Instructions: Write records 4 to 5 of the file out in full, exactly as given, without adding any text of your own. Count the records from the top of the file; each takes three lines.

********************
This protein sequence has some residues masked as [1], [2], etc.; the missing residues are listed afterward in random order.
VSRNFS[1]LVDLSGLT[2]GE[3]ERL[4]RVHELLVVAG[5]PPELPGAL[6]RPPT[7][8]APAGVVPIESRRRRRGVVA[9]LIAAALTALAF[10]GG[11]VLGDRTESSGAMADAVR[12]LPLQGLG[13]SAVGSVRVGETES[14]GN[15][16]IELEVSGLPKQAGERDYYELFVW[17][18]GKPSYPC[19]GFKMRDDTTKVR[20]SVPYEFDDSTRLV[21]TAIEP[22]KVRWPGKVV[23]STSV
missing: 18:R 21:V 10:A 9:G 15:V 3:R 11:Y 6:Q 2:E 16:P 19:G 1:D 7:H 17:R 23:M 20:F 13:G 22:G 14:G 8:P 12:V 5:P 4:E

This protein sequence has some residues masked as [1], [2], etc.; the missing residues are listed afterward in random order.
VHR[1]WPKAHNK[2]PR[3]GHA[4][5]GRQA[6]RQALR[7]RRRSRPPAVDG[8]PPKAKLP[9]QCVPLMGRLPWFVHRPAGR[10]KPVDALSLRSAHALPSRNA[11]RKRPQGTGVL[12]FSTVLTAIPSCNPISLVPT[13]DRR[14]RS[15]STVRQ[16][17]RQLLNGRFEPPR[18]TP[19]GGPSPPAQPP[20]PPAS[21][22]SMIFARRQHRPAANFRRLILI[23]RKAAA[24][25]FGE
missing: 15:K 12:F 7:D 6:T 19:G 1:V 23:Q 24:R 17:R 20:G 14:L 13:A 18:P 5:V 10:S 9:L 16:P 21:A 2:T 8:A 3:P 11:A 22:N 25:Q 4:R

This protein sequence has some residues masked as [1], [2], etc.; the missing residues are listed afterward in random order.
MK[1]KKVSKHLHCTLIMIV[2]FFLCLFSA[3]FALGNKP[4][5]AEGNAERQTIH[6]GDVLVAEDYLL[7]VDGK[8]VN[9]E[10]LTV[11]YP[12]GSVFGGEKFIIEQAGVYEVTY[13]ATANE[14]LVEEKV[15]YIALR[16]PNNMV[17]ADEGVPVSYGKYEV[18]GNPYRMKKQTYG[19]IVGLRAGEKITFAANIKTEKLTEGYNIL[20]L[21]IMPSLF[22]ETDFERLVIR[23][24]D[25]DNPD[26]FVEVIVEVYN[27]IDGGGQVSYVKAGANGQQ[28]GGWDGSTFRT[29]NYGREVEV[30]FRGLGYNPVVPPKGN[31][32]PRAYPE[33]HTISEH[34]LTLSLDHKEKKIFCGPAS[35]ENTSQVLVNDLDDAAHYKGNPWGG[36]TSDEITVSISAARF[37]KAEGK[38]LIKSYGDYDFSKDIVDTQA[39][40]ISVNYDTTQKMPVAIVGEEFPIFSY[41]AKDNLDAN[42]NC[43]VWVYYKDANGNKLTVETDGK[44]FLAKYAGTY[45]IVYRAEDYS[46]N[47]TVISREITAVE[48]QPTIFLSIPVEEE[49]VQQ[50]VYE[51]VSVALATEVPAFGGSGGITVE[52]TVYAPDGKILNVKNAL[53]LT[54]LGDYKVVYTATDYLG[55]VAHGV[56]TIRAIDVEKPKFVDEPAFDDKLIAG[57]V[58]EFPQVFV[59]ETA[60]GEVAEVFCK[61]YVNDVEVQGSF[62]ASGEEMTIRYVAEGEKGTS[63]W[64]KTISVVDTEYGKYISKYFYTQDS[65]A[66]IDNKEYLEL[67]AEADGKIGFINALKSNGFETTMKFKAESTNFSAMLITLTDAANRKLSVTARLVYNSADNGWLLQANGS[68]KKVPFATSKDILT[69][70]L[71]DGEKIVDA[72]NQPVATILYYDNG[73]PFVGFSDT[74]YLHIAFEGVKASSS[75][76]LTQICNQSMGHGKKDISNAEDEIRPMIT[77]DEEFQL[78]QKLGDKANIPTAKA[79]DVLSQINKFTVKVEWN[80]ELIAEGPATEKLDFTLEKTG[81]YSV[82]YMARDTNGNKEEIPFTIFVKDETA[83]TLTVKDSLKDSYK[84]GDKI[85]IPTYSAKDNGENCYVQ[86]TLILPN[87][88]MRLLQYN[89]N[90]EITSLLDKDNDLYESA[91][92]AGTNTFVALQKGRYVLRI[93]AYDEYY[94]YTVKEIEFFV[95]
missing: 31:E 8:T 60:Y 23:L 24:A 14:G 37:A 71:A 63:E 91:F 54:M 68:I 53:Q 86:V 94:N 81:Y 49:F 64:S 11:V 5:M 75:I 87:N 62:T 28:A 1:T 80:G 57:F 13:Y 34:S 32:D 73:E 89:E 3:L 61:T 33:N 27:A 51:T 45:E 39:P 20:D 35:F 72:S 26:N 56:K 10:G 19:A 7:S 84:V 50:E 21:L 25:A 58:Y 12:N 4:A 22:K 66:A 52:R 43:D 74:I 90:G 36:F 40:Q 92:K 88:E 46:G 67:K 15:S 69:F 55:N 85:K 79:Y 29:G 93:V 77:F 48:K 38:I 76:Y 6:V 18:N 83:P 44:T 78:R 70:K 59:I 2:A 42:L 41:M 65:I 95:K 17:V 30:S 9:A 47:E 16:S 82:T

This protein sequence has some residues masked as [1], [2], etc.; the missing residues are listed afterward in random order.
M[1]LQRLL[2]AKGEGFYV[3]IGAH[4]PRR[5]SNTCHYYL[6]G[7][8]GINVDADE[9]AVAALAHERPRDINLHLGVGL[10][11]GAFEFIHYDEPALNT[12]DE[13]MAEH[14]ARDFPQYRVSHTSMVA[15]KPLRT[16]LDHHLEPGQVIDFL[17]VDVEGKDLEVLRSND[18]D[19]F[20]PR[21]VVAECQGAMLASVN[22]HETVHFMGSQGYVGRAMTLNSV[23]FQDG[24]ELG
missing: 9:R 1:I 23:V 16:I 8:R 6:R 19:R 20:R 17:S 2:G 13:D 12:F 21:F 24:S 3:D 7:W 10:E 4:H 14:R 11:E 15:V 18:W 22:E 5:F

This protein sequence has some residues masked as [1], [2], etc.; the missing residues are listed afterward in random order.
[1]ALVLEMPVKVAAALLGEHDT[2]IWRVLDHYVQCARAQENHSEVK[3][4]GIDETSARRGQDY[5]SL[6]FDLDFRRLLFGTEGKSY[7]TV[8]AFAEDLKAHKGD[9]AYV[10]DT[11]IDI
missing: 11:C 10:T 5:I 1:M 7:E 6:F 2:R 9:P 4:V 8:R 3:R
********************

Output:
This protein sequence has some residues masked as [1], [2], etc.; the missing residues are listed afterward in random order.
M[1]LQRLL[2]AKGEGFYV[3]IGAH[4]PRR[5]SNTCHYYL[6]G[7][8]GINVDADE[9]AVAALAHERPRDINLHLGVGL[10][11]GAFEFIHYDEPALNT[12]DE[13]MAEH[14]ARDFPQYRVSHTSMVA[15]KPLRT[16]LDHHLEPGQVIDFL[17]VDVEGKDLEVLRSND[18]D[19]F[20]PR[21]VVAECQGAMLASVN[22]HETVHFMGSQGYVGRAMTLNSV[23]FQDG[24]ELG
missing: 9:R 1:I 23:V 16:I 8:R 6:R 19:R 20:R 17:S 2:G 13:D 12:F 21:F 24:S 3:D 7:W 10:E 4:H 14:R 11:E 15:V 18:W 22:E 5:F

This protein sequence has some residues masked as [1], [2], etc.; the missing residues are listed afterward in random order.
[1]ALVLEMPVKVAAALLGEHDT[2]IWRVLDHYVQCARAQENHSEVK[3][4]GIDETSARRGQDY[5]SL[6]FDLDFRRLLFGTEGKSY[7]TV[8]AFAEDLKAHKGD[9]AYV[10]DT[11]IDI
missing: 11:C 10:T 5:I 1:M 7:E 6:F 2:R 9:P 4:V 8:R 3:R